The new viewing angle measurements are a lot more detailed than before. Aside from the reduction in brightness we also measure the colour deviation. The standard deviation is shown once again. This is based on the sub-measurements of the base- and support colours, plus 100% and 75% white. If the standard deviation is low, the brightness of all colours is reduced in the same manner. Unfortunately we have not tested enough monitors to be able to put these values into perspective, which is why we show the information here without linking it to a conclusion.
Because this test is performed differently than the test we used to do, these results are not comparable with those of the older test method. For this test we measure at a brightness of 150 cd/m² instead of using the maximum brightness, and the distance between the device and the screen is different.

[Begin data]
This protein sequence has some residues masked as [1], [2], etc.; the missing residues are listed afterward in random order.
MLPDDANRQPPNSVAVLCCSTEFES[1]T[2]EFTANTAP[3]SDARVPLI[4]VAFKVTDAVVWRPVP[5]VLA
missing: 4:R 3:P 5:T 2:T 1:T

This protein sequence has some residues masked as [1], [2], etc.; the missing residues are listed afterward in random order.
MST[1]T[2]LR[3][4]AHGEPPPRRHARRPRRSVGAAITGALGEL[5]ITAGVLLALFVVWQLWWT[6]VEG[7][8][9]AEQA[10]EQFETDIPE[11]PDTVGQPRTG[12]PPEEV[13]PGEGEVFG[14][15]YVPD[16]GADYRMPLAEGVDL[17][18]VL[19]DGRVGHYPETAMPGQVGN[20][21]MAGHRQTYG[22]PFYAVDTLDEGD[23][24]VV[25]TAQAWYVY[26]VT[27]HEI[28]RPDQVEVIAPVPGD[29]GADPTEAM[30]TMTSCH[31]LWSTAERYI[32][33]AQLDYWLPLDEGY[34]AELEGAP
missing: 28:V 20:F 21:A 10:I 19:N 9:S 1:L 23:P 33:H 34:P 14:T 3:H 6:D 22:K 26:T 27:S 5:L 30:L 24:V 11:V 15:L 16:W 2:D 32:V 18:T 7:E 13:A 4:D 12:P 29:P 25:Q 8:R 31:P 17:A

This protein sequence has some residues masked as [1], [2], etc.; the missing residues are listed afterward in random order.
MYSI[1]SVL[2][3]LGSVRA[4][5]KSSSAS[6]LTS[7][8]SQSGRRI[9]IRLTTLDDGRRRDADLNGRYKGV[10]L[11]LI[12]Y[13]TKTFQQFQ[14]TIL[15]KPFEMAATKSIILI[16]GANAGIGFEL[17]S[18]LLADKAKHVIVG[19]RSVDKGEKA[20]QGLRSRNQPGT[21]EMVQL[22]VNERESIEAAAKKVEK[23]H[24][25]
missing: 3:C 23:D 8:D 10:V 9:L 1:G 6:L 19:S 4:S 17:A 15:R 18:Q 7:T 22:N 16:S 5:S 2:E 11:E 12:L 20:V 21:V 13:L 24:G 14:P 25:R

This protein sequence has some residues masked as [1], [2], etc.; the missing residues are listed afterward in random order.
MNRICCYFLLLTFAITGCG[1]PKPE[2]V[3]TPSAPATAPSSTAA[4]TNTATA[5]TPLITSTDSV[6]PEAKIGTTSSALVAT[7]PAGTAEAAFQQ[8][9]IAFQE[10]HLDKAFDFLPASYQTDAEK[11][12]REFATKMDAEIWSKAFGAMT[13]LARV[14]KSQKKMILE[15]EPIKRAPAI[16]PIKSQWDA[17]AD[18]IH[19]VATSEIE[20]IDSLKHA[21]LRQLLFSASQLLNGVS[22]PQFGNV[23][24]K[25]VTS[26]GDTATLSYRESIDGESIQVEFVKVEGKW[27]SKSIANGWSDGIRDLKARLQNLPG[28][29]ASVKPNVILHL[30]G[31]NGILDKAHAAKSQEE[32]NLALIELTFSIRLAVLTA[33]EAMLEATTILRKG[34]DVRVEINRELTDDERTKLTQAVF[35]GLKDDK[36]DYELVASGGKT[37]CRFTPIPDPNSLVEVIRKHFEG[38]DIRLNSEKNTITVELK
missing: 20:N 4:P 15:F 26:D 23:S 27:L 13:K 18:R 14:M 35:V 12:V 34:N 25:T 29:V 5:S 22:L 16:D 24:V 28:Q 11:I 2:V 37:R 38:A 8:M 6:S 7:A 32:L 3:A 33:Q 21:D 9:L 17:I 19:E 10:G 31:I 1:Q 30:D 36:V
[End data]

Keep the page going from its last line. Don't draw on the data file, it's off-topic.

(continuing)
The viewing angles of the G-sync equipped AG251QG are slightly better than those of the AG241QX with Freesync, although the difference is small. Both are tn-panels, so this is not the strong point of these two. Nevertheless you will probably sit in front of the monitor anyway.
Viewing angles left
Viewing angles right
Viewing angles above
Viewing angles below
Viewing angles white
Below you can find the deviations of white for the four viewing angles – in the graphs above cover the average colour deviation, which explains the different values. On top the AG241QG, below that the AG241QX.